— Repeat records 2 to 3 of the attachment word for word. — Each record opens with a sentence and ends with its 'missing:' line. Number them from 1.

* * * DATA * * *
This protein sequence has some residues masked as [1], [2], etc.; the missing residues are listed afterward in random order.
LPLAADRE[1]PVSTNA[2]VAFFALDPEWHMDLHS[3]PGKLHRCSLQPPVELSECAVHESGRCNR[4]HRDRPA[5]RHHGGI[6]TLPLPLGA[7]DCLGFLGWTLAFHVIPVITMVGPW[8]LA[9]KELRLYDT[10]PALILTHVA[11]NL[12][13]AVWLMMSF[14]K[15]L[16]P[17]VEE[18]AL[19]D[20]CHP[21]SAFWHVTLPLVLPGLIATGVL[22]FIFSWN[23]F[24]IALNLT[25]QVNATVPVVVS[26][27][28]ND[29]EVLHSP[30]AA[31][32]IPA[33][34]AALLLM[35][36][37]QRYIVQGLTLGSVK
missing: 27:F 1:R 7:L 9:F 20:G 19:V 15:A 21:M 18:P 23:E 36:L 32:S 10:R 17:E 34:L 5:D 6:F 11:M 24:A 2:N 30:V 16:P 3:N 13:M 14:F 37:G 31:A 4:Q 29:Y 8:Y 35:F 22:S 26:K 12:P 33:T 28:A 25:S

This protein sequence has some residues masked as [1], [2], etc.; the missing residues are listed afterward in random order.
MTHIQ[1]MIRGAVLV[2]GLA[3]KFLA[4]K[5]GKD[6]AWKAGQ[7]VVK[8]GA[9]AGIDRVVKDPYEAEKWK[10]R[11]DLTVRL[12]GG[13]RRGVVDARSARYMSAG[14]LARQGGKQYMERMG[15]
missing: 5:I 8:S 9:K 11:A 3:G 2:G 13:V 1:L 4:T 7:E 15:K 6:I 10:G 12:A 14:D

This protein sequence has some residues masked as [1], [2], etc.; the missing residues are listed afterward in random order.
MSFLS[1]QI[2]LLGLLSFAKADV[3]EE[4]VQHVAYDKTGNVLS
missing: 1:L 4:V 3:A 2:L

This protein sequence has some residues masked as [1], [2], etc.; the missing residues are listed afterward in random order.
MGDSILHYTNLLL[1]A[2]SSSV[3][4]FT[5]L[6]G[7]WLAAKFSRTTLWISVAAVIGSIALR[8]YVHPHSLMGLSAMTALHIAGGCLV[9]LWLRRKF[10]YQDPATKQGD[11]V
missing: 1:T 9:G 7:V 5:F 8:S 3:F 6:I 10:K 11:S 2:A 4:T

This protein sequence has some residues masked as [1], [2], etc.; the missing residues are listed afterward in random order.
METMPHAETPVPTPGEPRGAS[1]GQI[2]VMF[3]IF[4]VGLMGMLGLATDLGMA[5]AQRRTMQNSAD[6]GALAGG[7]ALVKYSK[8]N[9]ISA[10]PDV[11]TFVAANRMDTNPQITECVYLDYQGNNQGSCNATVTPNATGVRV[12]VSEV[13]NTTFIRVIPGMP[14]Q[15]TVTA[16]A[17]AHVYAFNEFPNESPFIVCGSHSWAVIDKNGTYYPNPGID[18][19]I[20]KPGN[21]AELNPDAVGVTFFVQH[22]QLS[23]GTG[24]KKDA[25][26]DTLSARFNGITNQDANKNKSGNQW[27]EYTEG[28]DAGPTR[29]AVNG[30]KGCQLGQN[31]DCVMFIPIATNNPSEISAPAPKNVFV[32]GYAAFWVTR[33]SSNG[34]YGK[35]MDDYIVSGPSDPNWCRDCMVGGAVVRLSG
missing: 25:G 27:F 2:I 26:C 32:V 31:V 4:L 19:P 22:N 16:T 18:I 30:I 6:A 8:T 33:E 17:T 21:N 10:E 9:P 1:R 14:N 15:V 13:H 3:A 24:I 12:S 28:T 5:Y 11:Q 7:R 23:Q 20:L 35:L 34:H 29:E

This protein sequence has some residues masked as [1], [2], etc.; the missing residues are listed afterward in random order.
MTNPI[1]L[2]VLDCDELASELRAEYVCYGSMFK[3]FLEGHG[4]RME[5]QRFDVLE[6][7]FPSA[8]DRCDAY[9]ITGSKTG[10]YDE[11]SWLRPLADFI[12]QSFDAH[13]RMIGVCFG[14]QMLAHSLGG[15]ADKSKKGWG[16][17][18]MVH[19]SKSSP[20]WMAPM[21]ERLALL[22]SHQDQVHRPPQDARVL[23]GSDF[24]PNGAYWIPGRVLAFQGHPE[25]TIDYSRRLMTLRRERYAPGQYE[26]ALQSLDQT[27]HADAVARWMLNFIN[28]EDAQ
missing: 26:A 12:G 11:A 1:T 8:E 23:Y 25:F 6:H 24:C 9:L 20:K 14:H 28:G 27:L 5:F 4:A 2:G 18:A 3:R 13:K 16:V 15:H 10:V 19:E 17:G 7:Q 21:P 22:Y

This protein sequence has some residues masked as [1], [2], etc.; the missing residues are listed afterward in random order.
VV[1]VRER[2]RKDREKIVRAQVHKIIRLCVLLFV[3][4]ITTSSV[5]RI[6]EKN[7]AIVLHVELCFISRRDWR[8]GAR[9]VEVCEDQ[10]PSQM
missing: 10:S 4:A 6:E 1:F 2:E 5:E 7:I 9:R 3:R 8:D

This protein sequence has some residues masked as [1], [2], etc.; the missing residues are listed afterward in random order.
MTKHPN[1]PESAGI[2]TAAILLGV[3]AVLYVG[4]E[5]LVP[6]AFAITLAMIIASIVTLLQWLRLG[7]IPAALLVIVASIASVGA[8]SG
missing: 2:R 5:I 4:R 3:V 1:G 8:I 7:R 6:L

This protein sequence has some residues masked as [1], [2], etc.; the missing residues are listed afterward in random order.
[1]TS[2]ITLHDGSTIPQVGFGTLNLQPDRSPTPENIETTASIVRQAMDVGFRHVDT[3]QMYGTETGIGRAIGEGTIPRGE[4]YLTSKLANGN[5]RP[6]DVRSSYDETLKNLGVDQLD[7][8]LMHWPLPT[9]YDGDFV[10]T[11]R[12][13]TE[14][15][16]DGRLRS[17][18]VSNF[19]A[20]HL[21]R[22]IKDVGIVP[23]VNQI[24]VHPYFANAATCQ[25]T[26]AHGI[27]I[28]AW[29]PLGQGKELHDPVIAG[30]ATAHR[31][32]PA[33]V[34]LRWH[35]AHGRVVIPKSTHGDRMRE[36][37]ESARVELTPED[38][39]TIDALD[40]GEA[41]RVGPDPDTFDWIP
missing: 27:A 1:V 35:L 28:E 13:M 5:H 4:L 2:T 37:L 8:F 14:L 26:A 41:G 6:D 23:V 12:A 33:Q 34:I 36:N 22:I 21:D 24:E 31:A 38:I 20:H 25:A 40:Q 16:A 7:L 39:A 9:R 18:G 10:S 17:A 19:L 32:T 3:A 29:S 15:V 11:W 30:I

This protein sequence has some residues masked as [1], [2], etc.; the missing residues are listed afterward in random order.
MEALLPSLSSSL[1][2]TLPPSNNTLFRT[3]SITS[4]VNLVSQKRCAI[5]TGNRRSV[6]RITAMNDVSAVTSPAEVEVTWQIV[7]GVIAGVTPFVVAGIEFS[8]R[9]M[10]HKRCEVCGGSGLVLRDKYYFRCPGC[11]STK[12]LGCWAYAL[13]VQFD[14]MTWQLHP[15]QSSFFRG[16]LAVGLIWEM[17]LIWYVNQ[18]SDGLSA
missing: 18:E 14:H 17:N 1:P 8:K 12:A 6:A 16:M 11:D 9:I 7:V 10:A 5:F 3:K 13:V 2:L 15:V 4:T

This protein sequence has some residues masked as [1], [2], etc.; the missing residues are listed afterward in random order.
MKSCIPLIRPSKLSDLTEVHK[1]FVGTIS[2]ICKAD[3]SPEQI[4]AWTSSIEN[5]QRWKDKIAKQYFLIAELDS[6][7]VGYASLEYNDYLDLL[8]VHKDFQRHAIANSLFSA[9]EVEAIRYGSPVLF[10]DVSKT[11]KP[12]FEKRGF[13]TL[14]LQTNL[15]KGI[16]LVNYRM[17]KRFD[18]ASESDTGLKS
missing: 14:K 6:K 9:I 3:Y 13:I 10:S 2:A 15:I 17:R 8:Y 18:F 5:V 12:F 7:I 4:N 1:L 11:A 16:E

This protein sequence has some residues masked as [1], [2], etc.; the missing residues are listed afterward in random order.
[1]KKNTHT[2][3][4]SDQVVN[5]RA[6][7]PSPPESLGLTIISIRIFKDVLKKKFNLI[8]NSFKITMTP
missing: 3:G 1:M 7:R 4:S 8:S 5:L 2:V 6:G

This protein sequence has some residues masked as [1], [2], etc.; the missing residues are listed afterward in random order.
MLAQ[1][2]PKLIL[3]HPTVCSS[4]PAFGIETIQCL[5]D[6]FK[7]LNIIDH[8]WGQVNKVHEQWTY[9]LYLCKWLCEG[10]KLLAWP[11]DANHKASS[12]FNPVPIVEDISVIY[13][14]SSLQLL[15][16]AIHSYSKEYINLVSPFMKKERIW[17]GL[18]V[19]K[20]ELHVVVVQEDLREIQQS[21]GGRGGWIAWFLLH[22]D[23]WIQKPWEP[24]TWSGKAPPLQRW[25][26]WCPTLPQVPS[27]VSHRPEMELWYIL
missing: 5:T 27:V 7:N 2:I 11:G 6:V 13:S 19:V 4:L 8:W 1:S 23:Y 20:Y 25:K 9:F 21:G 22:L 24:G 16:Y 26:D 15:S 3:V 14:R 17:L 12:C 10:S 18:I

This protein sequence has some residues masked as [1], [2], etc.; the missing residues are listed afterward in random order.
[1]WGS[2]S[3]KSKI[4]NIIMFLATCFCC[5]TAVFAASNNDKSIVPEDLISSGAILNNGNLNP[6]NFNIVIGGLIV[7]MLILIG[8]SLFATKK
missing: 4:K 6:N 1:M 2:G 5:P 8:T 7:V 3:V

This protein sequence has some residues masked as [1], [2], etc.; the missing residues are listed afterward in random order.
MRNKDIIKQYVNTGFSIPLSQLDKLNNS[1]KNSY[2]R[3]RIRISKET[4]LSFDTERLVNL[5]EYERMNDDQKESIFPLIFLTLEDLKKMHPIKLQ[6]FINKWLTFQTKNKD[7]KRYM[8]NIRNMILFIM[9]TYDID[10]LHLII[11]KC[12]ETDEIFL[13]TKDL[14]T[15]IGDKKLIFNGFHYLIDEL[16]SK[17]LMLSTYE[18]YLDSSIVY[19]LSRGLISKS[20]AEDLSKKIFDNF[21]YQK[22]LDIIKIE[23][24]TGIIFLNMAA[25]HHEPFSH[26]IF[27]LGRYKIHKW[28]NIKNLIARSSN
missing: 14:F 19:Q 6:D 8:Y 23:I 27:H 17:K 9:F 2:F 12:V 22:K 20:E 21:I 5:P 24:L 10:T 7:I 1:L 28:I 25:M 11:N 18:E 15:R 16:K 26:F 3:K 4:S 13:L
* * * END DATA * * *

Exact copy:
This protein sequence has some residues masked as [1], [2], etc.; the missing residues are listed afterward in random order.
MTHIQ[1]MIRGAVLV[2]GLA[3]KFLA[4]K[5]GKD[6]AWKAGQ[7]VVK[8]GA[9]AGIDRVVKDPYEAEKWK[10]R[11]DLTVRL[12]GG[13]RRGVVDARSARYMSAG[14]LARQGGKQYMERMG[15]
missing: 5:I 8:S 9:K 11:A 3:G 2:G 13:V 1:L 4:T 7:E 15:K 6:I 10:G 12:A 14:D

This protein sequence has some residues masked as [1], [2], etc.; the missing residues are listed afterward in random order.
MSFLS[1]QI[2]LLGLLSFAKADV[3]EE[4]VQHVAYDKTGNVLS
missing: 1:L 4:V 3:A 2:L